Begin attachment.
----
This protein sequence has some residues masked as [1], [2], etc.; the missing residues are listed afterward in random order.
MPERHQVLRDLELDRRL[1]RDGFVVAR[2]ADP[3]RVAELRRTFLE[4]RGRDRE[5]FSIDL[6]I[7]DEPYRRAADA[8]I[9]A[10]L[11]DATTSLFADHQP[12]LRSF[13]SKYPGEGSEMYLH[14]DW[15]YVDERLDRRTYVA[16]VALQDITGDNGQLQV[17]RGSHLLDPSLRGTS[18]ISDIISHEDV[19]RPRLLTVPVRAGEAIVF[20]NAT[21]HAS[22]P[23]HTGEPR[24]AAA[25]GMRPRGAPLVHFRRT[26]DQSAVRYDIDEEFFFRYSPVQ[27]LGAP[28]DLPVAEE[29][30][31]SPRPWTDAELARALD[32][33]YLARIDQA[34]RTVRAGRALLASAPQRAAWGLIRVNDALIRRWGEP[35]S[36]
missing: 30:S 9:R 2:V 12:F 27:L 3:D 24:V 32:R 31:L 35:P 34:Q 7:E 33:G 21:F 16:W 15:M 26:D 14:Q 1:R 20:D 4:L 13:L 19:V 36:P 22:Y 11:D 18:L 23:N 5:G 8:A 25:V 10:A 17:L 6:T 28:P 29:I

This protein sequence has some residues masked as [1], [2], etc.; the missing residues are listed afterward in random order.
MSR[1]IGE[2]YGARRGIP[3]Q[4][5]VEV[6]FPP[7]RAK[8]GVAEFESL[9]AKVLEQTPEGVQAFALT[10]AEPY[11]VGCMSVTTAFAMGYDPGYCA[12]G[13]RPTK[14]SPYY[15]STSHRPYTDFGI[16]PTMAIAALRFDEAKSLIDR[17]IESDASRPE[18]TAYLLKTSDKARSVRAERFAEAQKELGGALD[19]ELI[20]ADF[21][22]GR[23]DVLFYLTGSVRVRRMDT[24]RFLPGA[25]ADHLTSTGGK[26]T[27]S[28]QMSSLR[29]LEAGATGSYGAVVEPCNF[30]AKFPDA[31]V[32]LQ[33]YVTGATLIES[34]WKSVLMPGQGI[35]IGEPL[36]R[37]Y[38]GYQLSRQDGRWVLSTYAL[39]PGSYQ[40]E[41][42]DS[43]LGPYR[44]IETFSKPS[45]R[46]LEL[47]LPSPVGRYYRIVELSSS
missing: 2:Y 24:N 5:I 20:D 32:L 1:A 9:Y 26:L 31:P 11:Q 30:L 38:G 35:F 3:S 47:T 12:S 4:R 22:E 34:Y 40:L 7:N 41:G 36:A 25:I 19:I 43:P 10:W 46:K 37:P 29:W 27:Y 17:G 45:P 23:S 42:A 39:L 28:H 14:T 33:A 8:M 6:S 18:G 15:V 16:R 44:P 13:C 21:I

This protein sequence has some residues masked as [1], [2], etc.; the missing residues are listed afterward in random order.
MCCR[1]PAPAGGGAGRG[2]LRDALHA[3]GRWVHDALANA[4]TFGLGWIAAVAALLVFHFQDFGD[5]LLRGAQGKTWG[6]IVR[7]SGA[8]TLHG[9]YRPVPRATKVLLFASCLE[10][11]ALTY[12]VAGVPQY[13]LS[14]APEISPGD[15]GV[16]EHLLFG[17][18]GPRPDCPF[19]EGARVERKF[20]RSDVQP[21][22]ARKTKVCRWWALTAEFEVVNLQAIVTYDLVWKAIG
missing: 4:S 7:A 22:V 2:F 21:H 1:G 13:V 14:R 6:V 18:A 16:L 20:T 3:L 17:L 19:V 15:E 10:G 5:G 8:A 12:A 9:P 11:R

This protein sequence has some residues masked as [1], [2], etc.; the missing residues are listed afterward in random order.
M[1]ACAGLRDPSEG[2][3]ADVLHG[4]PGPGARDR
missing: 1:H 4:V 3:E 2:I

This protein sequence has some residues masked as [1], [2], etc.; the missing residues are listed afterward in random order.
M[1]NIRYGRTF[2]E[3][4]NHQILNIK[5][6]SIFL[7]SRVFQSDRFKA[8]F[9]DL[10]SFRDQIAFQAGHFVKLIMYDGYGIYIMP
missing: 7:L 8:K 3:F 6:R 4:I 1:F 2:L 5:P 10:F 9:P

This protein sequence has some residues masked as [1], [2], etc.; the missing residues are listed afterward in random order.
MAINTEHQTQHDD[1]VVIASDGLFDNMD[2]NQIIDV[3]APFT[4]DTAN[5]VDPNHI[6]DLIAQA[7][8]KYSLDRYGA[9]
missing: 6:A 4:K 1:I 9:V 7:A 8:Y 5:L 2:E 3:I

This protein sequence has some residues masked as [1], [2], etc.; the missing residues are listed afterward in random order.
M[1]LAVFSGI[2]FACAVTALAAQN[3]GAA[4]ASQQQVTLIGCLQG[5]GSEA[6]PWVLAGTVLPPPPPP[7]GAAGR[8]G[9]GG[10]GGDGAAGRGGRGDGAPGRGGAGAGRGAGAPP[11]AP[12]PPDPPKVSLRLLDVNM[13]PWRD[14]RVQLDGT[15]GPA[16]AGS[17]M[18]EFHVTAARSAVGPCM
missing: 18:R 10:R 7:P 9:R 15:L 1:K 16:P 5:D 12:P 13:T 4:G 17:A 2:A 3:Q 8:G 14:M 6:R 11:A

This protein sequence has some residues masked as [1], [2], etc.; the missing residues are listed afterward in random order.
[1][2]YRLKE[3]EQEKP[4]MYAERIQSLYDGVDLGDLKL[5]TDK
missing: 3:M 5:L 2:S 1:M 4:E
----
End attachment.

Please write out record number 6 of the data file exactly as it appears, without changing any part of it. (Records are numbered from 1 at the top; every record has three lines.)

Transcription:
This protein sequence has some residues masked as [1], [2], etc.; the missing residues are listed afterward in random order.
MAINTEHQTQHDD[1]VVIASDGLFDNMD[2]NQIIDV[3]APFT[4]DTAN[5]VDPNHI[6]DLIAQA[7][8]KYSLDRYGA[9]
missing: 6:A 4:K 1:I 9:V 7:A 8:Y 5:L 2:E 3:I